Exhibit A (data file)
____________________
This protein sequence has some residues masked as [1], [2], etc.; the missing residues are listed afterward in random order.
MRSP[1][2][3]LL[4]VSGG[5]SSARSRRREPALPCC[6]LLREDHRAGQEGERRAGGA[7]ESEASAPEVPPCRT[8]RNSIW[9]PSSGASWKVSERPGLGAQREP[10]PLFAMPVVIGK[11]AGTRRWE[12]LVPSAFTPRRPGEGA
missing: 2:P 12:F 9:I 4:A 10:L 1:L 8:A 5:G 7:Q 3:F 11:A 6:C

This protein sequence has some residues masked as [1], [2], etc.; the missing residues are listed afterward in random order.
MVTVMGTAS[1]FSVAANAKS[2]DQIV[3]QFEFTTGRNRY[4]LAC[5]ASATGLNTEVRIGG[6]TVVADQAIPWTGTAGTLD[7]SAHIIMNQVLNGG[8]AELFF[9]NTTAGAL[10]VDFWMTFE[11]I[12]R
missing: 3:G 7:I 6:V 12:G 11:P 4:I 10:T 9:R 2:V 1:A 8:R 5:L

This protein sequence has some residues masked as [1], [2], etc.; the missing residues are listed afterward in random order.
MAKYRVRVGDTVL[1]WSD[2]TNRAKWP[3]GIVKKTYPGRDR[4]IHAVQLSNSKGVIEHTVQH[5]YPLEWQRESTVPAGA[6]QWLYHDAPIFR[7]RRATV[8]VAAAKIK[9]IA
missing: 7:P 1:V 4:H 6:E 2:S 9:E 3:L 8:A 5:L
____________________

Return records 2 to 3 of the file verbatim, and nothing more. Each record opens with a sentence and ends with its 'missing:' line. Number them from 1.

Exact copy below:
This protein sequence has some residues masked as [1], [2], etc.; the missing residues are listed afterward in random order.
MVTVMGTAS[1]FSVAANAKS[2]DQIV[3]QFEFTTGRNRY[4]LAC[5]ASATGLNTEVRIGG[6]TVVADQAIPWTGTAGTLD[7]SAHIIMNQVLNGG[8]AELFF[9]NTTAGAL[10]VDFWMTFE[11]I[12]R
missing: 3:G 7:I 6:V 12:G 11:P 4:I 10:T 9:R 2:V 1:A 8:R 5:L

This protein sequence has some residues masked as [1], [2], etc.; the missing residues are listed afterward in random order.
MAKYRVRVGDTVL[1]WSD[2]TNRAKWP[3]GIVKKTYPGRDR[4]IHAVQLSNSKGVIEHTVQH[5]YPLEWQRESTVPAGA[6]QWLYHDAPIFR[7]RRATV[8]VAAAKIK[9]IA
missing: 7:P 1:V 4:H 6:E 2:S 9:E 3:L 8:A 5:L